it strengthens the main muscles of the body, it exercises the
heart and it can have a major impact on obesity, on diabetes,
on asthma, on osteoporosis, on mental health, and also we now
recognise on bowel cancer. The British Heart Foundation recently
released some figures to show that the attributable risk of inactivity
to heart disease was 37 per cent compared to only 18 per cent
for smoking, so inactivity is now rising in terms of its relevance
and significance to disease. Sport may be only accessible to a
small number of people, walking is accessible to everybody.
136. Can you actually specify what the increased
benefits would be in reduced mortality and morbidity and reductions
in obesity from increased walking? Do you believe there is sufficient
information available to the public that something as simple as
walking could have such positive benefits?
(Mr Almond) The answer is that only approximately
22 per cent of the population would recognise the value of walking
and the value of exercise for their health, which is very, very
small indeed. In terms of obesity, Dr Crombie might be able to
comment on the Audit Commission's work.
(Dr Crombie) There is a report due out very soon,
next week I believe, from the Audit Commission about the extent
and impact of obesity. I do not know the full details of what
it is going to contain but I am sure it will have interesting
information in there for this Committee. Physical activity generally
and walking as part of that are very important aspects in addressing
obesity. There is evidence that a large part of the increase in
obesity over recent years is due to reductions in activity rather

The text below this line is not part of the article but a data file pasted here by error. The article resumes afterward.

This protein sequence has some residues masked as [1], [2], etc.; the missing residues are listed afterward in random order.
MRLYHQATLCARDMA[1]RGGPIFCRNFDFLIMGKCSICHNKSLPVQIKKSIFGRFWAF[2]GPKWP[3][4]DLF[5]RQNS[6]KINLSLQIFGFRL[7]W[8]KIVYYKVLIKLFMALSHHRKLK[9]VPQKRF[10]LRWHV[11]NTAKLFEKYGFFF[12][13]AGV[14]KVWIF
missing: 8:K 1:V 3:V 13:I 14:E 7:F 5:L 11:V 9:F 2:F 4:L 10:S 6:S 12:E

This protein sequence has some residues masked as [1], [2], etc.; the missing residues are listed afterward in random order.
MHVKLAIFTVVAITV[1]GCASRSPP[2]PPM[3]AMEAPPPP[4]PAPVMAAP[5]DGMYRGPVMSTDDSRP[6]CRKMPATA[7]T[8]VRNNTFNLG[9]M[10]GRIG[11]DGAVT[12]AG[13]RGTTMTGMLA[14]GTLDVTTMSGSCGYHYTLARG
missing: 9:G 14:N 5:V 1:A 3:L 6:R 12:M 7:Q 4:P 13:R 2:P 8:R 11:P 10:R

than increases in food intake, so addressing that imbalance is
very important. Also, generally speaking, successful interventions
to deal with overweight and obesity include physical activity.
Particularly when you are dealing with a population of people
who may be overweight and maybe unwilling or not keen on other
forms of vigorous physical activity, such as going to the gym
or aerobics or sport, walking is a very useful way of getting
137. It is all right trying to encourage people
to walk to work, but for somebody who is on their feet all day
and doing exercise while they are doing their work that is very
different from somebody just going to work and sitting in a prone
position. Have you differentiated at all?
(Dr Crombie) There is evidence you can get people
to walk to work, there are a number of schemes which have been
very successful in doing that.
138. But have you differentiated between people's
occupations and their willingness to walk to work?
(Dr Crombie) Occupational work is taken into account
in looking at physical activities.
(Mr Almond) The largest surveys have taken that into
account and of course there is a considerable reduction in the
amount of physical activity in the workplace because of the reduction
in that type of activity, so it is important we encourage walking.
If we can increase the number of people walking by 5 per cent,
it is recognised in America they could save 2.6 billion dollars
just by increasing it by 5 per cent, and recent figures for 2000
would show that is in the region of 8 billion dollars. If you
look at the work done in Northern Ireland, which is the closest
to estimates of gain here, we could save 121 lives by increasing
walking by 5 per cent and 131 million in terms of economic cost,
and that is just in one small part of the UK. So there are substantial
benefits. If you would like, I have done a review of that and
brought a paper along with me, which reviews all the evidence
on economic benefits.
Chairman: That would be very helpful. Thank
139. If we accept there are benefits, how are
you actually going to get people to increase their habit of walking
by three or four times? Is it up to you as health-interested organisations
to do that or are you relying on local authorities to make areas
(Mr Ashcroft) You are asking how we can encourage
everybody to walk at the recommended level of 30 minutes a day?
That is a long-term vision and we must be ambitious in having
long-term aims, but any short-term gain year on year to encourage
a few people to walk a little bit longer than they are doing will
be of immense health benefit to the nation. This is a long-term
aim but we can get there.